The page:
“The term stay-at-home dad doesn’t bother me. I didn’t mind being described like that. But if someone asked me, I’d say I was a lady what lunched.” Jonny Scott, on parenting…
Jonny Scott lives in Northern Ireland with his wife Katie and their two children: Edie, four, and Herbie, eight months. He talks about being a stay-at-home dad for the first two years of Edie’s life…
On being a stay-at-home dad
“The term stay-at-home dad doesn’t bother me. I didn’t mind being described like that. But if someone asked me I’d say I was a lady what lunched. I was having a great time.
We hadn’t planned for me to stay at home with Edie rather than working. It came about because childcare was so expensive in London. It would have been most of my wages, so it was a no-brainer that I should knock it on the head and hang out with Edie.
At the time, I was landscaping gardens, working for somebody else. Katie was earning more by a long shot so we decided that she’d go back to work while I stayed at home. I loved my job but I didn’t find it hard to stop working.
We’re now living in Northern Ireland and I’m running a landscaping business. I don’t think that working is easier than staying at home – no way. I found it easier being at home with Edie than what I’m doing now.
I never worried that people were judging me. But we didn’t have enough money with me not earning. If we’d had enough so that I could stay home, it would have been great but instead we moved back to Ireland when Edie was 18 months because London was too expensive.
When you parent full time, you know everything – all their needs and wants
We had got ourselves into a bit of debt because we didn’t curtail our lifestyle although only Katie was earning – we went out for lunch, dinners, partying. And we couldn’t afford it.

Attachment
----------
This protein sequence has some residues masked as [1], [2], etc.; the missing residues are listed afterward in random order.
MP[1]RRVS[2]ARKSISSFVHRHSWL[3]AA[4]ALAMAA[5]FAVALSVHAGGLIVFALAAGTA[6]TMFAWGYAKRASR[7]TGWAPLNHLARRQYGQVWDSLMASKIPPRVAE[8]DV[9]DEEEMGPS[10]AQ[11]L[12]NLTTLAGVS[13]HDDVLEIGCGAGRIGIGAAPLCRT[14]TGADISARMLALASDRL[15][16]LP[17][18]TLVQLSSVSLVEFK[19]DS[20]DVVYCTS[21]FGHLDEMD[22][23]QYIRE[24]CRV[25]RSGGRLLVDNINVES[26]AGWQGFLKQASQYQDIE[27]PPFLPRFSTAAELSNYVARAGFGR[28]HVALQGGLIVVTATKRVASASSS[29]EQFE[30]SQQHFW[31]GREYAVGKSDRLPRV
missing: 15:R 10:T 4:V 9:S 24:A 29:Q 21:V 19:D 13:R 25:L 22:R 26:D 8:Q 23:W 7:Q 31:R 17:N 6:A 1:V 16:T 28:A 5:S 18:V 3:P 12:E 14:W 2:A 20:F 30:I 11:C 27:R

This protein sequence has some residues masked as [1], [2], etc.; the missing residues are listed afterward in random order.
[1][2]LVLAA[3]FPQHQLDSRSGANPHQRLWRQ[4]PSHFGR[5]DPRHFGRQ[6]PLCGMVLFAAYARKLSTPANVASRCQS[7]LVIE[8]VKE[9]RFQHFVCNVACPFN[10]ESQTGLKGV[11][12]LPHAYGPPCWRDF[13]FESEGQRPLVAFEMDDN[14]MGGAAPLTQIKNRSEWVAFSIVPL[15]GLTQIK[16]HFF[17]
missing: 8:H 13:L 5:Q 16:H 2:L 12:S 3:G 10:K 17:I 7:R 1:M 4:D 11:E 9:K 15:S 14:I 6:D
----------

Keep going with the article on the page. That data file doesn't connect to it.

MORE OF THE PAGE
So we moved back and I continued to look after Edie, as well as my mum – who had breast cancer. Then when Edie was two, I went to college to study and started doing bits of work. By that point, my mum was able to look after her a bit, and we also got a childminder.
I didn’t find it difficult to be separated from Edie – she was with my mum, so it was nice, and the childminder was my best mate’s mum. It was good for Edie to not just hang out with me. She was right age to go off and find herself.
When she was little in London, I had friends with kids and there were parent and child groups in Brockwell Park. We’d also go out for lunch (a lot). I didn’t feel excluded as a dad – though I could see how that would happen.
Katie was breastfeeding until Edie was one so she’d do night feeds then I’d get her up in the morning and sort out breakfast while Katie went off to work. In the evenings, we’d look after her together.
I felt proud telling people I was looking after Edie. And I think it was good for her; she enjoyed it. Good one on one attention. I think she learned a lot. Our friends didn’t question it but maybe older people thought it was a bit weird, as they would never have done it.
Katie was happy about it, as she thought Edie was too young for a childminder. She was happy that it was me at home with her instead. Also, we’d worked out how much childcare would cost and it wasn’t affordable. But the one negative was that with me at home, we weren’t making as much money.
It was good for me to get to know Edie in that way, it was lovely. And it made it easier when our second one, Herbie, came along – knowing what to do. When you’re working, you get home from work, they go to bed – you don’t link in with their routine. When you parent full time, you know everything – all their needs and wants.
This time round, I didn’t stop working. Katie went back after eight months. Herbie goes to the childminder and she’s the most lovely human being in the world; it’s like leaving him with family, so it’s easy. Childcare is so much cheaper here, we pay £3.30 an hour – so we’re in a much better position financially.”
Are you at stay-at-home dad? How do you find it? Or perhaps you’re considering becoming a stay-at-home dad? We’d love to hear from you in the comment section below…